Kent Matthews*, Jianguang Guo**, Nina Zhang*
* Cardiff Business School , Cardiff University , Wales
** Central University of Finance and Economics, Beijing
The existing Chinese banking system was born out of a state-planning framework focussed on the funding of state-owned enterprises. Despite the development of a modern banking system, numerous studies of Chinese banking point to its high level of average inefficiency. Much of this inefficiency relates to the high level of non-performing loans held on the banks books. This study argues that a significant component of inefficiency relates to a defunct bureaucratic incentive structure. Using bootstrap non-parametric techniques the paper decomposes cost-inefficiency into X-inefficiency and rational inefficiency caused by bureaucratic rent seeking. In contrast to other studies of the Chinese banking sector, the paper argues that a change in the incentive structure and the competitive threat of the opening up of the banking market in 2007 has produced reduced inefficiency and improved performance.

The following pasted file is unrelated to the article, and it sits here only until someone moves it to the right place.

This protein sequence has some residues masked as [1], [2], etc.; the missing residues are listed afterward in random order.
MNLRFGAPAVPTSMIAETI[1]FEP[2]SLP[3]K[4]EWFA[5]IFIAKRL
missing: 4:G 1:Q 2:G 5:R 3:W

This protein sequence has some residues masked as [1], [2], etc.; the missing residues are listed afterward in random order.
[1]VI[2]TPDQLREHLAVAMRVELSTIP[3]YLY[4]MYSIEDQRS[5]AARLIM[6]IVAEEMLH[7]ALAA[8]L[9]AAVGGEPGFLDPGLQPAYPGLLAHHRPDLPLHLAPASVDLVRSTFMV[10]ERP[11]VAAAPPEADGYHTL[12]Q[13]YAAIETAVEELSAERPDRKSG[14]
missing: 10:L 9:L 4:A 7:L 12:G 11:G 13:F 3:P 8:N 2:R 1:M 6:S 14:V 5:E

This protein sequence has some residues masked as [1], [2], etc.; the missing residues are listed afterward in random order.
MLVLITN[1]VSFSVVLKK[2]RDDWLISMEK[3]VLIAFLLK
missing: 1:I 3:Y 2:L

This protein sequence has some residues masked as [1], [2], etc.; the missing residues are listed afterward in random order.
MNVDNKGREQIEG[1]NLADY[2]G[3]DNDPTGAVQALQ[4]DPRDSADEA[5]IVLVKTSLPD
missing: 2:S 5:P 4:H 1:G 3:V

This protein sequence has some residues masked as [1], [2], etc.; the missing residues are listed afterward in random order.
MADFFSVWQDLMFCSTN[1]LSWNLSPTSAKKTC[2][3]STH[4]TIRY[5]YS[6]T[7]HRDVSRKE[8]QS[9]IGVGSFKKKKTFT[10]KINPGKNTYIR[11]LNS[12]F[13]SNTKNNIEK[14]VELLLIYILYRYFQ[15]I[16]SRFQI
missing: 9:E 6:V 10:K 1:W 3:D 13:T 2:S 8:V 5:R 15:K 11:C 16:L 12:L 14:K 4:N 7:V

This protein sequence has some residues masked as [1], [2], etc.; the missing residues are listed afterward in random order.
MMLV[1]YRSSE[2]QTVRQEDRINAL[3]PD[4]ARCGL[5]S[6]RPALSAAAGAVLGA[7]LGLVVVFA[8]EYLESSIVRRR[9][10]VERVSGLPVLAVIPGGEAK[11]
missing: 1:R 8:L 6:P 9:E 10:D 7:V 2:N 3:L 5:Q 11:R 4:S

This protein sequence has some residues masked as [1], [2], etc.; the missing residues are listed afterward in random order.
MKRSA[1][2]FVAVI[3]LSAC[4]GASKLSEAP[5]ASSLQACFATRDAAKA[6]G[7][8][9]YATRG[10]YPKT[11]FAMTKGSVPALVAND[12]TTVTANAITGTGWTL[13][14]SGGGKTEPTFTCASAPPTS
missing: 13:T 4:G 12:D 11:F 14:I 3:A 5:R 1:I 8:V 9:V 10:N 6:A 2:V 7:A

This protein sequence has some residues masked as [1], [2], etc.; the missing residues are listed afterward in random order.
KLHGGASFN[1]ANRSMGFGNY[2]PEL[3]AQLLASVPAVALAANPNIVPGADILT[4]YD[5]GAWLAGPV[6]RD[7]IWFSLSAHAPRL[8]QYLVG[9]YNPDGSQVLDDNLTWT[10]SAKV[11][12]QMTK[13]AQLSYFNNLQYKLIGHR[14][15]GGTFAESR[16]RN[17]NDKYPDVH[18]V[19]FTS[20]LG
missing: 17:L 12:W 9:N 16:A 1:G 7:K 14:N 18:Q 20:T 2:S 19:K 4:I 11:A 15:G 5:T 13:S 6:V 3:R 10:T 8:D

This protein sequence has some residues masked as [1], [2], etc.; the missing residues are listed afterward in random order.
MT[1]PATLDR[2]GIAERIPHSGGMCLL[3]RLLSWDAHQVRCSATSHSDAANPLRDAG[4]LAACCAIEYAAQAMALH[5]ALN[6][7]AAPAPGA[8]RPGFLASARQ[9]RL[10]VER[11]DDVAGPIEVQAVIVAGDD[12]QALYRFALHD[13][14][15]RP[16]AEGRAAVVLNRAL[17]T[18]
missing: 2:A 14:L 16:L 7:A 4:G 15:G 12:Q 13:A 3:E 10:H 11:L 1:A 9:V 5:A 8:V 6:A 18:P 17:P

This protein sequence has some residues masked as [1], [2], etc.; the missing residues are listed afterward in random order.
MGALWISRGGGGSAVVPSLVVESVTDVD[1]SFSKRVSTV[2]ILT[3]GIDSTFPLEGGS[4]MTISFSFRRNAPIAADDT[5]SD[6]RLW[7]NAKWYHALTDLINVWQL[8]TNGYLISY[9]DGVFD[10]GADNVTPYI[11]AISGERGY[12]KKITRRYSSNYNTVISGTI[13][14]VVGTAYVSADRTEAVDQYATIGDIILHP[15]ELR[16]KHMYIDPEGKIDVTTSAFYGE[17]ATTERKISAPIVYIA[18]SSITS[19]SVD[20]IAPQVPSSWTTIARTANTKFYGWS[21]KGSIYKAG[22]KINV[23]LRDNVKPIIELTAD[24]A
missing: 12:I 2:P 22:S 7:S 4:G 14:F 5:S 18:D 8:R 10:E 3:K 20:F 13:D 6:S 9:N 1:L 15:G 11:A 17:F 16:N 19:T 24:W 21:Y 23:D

Keywords: Bank Efficiency, China , X-inefficiency; DEA. Bootstrapping
JEL codes: D23, G21, G28